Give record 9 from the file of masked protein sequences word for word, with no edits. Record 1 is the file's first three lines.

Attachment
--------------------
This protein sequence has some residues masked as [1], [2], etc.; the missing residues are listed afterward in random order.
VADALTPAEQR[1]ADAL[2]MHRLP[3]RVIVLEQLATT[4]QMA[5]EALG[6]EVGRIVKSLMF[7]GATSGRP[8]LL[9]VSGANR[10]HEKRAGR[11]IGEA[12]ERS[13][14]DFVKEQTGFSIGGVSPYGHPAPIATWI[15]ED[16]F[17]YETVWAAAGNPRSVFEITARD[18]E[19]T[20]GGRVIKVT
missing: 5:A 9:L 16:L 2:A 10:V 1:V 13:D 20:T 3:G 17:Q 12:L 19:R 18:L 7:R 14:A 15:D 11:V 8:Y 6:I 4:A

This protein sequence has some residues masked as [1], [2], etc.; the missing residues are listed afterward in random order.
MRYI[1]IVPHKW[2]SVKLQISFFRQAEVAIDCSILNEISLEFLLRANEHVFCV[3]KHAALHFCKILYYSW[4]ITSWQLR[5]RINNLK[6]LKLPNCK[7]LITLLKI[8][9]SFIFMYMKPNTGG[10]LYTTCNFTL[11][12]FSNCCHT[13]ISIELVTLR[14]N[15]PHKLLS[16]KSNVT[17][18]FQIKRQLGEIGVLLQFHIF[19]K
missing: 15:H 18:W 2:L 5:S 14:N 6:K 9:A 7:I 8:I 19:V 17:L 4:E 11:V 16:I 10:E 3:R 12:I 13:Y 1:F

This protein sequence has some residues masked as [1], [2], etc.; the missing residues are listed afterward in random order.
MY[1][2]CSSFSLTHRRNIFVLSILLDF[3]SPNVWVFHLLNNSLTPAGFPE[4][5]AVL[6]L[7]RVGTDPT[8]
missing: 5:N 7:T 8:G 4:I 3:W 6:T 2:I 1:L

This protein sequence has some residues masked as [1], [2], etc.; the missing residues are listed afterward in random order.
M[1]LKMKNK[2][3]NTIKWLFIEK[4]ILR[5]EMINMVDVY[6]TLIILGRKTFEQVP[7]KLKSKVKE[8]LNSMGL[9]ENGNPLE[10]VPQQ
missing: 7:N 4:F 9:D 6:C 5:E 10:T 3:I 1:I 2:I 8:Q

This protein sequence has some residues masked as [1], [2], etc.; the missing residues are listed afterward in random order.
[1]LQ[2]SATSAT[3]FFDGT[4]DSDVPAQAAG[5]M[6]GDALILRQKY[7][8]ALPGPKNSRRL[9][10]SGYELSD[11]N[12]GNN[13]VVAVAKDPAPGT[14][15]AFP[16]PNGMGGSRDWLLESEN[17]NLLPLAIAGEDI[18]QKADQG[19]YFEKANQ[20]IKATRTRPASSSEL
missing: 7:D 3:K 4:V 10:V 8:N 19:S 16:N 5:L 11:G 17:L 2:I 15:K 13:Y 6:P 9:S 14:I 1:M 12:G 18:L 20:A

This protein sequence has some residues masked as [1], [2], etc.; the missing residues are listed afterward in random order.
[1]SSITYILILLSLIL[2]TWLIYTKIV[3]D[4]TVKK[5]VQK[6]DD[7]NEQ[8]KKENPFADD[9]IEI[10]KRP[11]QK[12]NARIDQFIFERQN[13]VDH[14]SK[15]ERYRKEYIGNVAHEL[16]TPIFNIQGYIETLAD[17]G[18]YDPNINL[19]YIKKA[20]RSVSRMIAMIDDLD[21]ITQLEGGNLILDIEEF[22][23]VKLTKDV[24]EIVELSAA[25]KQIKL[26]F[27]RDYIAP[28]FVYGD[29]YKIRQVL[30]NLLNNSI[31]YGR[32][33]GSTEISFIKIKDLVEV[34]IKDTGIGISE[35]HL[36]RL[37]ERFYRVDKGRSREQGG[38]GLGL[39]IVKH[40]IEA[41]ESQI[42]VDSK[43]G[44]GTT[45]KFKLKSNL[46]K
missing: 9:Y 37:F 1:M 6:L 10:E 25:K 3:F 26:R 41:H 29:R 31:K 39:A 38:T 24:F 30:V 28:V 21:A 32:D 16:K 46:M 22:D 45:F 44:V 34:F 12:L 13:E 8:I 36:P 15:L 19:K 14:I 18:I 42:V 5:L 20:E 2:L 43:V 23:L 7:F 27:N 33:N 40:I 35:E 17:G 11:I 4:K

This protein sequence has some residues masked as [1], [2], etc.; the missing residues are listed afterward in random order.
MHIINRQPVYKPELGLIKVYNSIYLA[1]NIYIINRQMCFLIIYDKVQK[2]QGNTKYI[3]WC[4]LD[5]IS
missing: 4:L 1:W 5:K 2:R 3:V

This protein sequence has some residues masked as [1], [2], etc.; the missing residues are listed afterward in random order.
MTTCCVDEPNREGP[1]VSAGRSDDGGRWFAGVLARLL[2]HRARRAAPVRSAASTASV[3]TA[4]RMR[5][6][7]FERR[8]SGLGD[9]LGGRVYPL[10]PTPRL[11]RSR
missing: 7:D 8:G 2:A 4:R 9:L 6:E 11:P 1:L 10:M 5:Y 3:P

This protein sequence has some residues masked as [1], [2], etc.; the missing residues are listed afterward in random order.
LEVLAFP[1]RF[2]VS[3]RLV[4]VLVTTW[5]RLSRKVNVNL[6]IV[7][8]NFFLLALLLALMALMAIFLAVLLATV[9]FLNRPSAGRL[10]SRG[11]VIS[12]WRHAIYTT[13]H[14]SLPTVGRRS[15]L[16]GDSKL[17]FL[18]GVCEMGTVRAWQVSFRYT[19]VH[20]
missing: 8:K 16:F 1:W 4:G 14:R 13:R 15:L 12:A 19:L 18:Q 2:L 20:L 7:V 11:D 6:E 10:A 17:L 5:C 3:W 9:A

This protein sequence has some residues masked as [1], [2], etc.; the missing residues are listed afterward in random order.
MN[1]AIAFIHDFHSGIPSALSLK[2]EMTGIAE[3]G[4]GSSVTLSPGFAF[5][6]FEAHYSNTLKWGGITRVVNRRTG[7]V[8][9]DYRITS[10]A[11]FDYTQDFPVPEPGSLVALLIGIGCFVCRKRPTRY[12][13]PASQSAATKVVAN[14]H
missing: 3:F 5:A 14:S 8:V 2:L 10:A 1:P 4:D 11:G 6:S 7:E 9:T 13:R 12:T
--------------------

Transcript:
This protein sequence has some residues masked as [1], [2], etc.; the missing residues are listed afterward in random order.
LEVLAFP[1]RF[2]VS[3]RLV[4]VLVTTW[5]RLSRKVNVNL[6]IV[7][8]NFFLLALLLALMALMAIFLAVLLATV[9]FLNRPSAGRL[10]SRG[11]VIS[12]WRHAIYTT[13]H[14]SLPTVGRRS[15]L[16]GDSKL[17]FL[18]GVCEMGTVRAWQVSFRYT[19]VH[20]
missing: 8:K 16:F 1:W 4:G 14:R 13:R 15:L 12:A 19:L 18:Q 2:L 20:L 7:V 11:D 6:E 10:A 17:L 5:C 3:W 9:A